Feature: Chasing wealth in Japan, China

By SONIA KOLESNIKOV-JESSOP, UPI Business Correspondent

SINGAPORE, July 13 (UPI) -- Asia is now the third-largest and the fastest-growing market for private banking. With potential revenue growth for banks in the double digits, many are actively chasing high-net-worth clients in the region, with Japan and China seen as the two markets with the best potential over the coming years.

"The potential in Japan is the biggest in Asia. But although on paper Japan is bigger than China, in reality in terms of asset base China may actually overtake Japan," Rolf Gerber, chief executive officer of LGT Bank in Liechtenstein (Singapore) Ltd. told United Press International on the sidelines of a lunch organized by the Foreign Correspondents Association.


"Japan investors have traditionally had an island-set mentality. Things are changing slowly; whether the banks can capitalize on it and how fast -- that remains to be seen," he said.

Daniel Truchi, CEO of SG Private Banking (Asia Pacific), also believes the potential in Japan is huge, pointing out the country has two times the wealth of the rest of Asia.


According to Bain & Co., the average penetration of private banks in Japan of high-net-worth households is still low at about 25 percent, compared with a 60-percent penetration in the United States and Indonesia and more than 50 percent in Taiwan and Hong Kong. Penetration of private banking in China is about 5 percent to 6 percent.

"For some very strange reasons, the Japanese investors prefer to give their money to local banks, nearly paying interest to its bankers as he earns virtually nothing," Gerber noted.

"Most high-net-worth individuals in Japan do not know what private banking is. They keep their assets in property, stocks and cash. They don't know about diversification," Truchi added. SG launched its private-banking operation in Japan in 2002 through the acquisition of Chase Trust Bank Japan and manages assets of more than $3.2 billion in the country. "We planned to break even within three years, and we're on schedule," Truchi said.

Private bankers believe Japan investors' lack of interest for private banking might start to change now that the local economy is doing better. However, Gerber warned it will take a "very long time" to change mentality.

According to the 2004 World Wealth Report published by Merrill Lynch and Cap Gemini, the number of high-net-worth individuals (with financial assets of at least $1 million, excluding home real estate) rose 8.4 percent in 2003, while their wealth gains rose by 10 percent to $6.5 trillion. In China and India the number of wealthy individuals showed impressive growth rates of 12 percent and 22 percent respectively, while the number of wealthy individuals in Hong Kong rose 30 percent and in Korea 18 percent.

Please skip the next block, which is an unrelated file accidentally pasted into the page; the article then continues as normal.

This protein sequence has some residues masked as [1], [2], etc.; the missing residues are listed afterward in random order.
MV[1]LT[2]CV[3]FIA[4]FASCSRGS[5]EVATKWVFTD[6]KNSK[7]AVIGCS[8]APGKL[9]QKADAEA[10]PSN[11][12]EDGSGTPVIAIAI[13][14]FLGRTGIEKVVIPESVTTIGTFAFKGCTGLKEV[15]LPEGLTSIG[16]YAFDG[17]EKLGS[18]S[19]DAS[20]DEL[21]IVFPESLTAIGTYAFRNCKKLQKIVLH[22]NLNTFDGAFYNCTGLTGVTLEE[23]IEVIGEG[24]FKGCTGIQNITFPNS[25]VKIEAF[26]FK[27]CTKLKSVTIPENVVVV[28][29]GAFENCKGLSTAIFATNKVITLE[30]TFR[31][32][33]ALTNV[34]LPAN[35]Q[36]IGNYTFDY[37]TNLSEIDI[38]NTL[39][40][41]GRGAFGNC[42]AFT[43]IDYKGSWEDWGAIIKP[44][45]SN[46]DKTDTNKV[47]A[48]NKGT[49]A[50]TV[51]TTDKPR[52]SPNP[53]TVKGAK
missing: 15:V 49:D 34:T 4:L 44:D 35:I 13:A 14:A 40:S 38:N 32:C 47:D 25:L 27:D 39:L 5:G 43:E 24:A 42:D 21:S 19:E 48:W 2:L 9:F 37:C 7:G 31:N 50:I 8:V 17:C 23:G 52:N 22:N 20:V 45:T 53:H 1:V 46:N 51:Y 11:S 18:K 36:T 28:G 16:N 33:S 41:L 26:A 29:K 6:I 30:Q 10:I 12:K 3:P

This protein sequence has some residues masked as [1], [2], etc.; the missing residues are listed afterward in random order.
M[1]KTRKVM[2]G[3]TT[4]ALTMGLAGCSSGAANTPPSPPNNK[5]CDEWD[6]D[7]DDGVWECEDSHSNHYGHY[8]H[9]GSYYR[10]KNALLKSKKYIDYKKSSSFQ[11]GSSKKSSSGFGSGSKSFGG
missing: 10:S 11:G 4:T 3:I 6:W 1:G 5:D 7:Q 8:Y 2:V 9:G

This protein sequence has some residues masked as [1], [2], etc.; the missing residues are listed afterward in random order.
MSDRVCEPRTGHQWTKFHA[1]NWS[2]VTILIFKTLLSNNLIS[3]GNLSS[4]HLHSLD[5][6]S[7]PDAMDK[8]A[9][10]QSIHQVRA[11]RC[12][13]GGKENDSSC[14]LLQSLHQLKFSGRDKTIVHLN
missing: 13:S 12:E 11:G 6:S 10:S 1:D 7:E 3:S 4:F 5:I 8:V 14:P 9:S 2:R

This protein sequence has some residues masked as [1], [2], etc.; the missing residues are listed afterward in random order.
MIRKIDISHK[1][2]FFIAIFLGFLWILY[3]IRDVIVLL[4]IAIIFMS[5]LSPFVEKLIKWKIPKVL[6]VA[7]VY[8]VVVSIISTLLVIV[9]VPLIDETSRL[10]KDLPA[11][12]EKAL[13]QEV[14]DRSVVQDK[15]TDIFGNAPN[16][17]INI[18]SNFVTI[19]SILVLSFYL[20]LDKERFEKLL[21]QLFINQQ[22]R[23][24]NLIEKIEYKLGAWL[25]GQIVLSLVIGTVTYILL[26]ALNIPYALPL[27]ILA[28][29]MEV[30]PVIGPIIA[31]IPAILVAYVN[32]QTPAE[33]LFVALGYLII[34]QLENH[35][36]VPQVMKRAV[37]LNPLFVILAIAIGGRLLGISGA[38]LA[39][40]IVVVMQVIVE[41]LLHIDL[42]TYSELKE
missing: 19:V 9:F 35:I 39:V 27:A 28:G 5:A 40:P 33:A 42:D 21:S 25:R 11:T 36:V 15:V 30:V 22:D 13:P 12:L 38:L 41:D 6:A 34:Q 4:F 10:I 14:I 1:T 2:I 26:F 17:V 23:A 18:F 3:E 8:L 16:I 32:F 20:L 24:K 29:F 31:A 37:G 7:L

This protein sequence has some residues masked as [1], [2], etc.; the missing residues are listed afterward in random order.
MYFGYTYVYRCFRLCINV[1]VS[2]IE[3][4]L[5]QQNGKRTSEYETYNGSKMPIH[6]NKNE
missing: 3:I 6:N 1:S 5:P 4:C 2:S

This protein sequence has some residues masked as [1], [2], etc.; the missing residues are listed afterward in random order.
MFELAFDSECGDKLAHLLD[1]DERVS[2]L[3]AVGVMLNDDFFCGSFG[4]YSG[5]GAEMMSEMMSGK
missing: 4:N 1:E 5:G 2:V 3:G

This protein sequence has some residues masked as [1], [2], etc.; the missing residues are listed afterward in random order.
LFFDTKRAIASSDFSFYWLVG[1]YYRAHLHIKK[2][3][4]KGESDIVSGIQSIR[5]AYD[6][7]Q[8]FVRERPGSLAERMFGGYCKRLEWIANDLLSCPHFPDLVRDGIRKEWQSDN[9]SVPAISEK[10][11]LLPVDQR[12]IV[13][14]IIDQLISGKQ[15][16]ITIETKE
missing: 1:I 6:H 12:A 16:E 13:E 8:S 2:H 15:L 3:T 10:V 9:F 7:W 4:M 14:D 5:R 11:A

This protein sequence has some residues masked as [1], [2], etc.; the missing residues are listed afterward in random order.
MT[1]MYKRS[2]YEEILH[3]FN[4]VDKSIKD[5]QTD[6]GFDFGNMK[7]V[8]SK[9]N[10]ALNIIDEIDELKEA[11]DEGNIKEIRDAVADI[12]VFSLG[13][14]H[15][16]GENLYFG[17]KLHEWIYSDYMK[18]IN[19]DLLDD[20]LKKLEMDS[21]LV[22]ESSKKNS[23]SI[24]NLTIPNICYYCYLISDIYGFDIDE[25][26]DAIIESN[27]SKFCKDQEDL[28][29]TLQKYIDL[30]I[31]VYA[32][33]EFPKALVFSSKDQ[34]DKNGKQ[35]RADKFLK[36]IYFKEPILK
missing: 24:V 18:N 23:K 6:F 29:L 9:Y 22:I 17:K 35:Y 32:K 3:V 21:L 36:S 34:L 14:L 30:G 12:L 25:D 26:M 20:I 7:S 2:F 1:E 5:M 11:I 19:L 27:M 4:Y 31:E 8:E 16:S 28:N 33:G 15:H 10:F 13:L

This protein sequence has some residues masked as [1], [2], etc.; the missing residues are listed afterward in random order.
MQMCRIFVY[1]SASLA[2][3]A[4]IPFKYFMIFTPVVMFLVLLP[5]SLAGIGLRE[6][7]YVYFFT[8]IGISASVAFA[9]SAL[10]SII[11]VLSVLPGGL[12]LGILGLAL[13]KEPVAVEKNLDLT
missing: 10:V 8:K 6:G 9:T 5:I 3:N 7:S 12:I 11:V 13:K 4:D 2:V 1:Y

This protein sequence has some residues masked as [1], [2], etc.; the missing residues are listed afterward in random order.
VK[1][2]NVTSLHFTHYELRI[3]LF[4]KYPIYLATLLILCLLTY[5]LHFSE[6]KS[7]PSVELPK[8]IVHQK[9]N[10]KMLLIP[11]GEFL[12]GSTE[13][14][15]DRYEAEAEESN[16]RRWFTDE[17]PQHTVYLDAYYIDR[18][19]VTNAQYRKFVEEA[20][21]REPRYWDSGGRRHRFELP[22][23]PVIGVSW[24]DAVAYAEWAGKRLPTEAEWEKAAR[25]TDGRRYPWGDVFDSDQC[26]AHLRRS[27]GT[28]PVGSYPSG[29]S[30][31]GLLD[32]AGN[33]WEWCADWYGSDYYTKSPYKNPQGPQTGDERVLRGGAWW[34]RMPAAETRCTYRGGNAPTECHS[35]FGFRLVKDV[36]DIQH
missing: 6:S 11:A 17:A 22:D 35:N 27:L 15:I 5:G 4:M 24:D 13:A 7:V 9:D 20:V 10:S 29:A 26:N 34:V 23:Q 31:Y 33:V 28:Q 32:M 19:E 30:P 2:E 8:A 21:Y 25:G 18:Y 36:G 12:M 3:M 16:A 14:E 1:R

The report forecast that the financial wealth of high-net-worth individuals in Asia could grow to $9.3 trillion by 2008.

Meanwhile, a separate recent survey by PricewaterhouseCooper showed private banking in Asia was expected to rake in revenue growth of 10 percent a year on average, with some bankers even predicting 20 percent to 30 percent expansion annually.

"The private banking potential in Asia is still relatively huge, and there are lots of opportunities," Gerber noted. LGT Bank, which is privately owned by the family of the prince of Liechtenstein, only opened a bank in Singapore in October 2003. While it is currently managing $4.5 billion in assets in Asia, it hopes to raise that amount to $7 billion by 2006, Gerber said. Worldwide, the boutique bank manages about $40.8 billion.

Besides Japan, China is viewed as a market with strong potential over the long term, although it is not yet the El Dorado that some believe.

"There are currently two markets in China for private banking: onshore and offshore. Onshore it is not yet possible to do any large operation, because of regulation, regulation and regulation," Truchi said, noting the local equity market is still small, while the treasury and derivative markets are not yet developed.


"However, as soon as the deregulation takes place with the (World Trade Organization), then we may enter the onshore market by 2006-2007," Truchi said.

"As far as the offshore market is concerned, yes the potential is high, but a lot of Chinese higher-net-worth individuals prefer right now to invest their cash into China, because the returns are much larger than what private banking can offer," he added.

Gerber believes that Singapore will be a "natural recipient" for offshore Chinese money, though bankers have to be careful and scrutinize the origin of the money.

While the bulk of private banking activity in Asia used to be done out of Hong Kong, Singapore has been catching up thanks to strong secrecy laws and appropriate deregulation.

"With the increasing influence of the Chinese mainland government in Hong Kong, many investors, especially European investors, feel more secure doing their business out of Singapore," Gerber said.

To illustrate the rise of Singapore, Truchi noted that while two years ago, two-thirds of the bank's booking was made in Hong Kong, now two-thirds is made out of Singapore, even though most of its business is coming from North Asia.

The two bankers also believe that Singapore stands to benefit from a "perceived" softening in secrecy law in Switzerland.


SG manages more than $10 billion in Asia; in 2003 income rose 40 percent, while assets under management grew by 25 percent.

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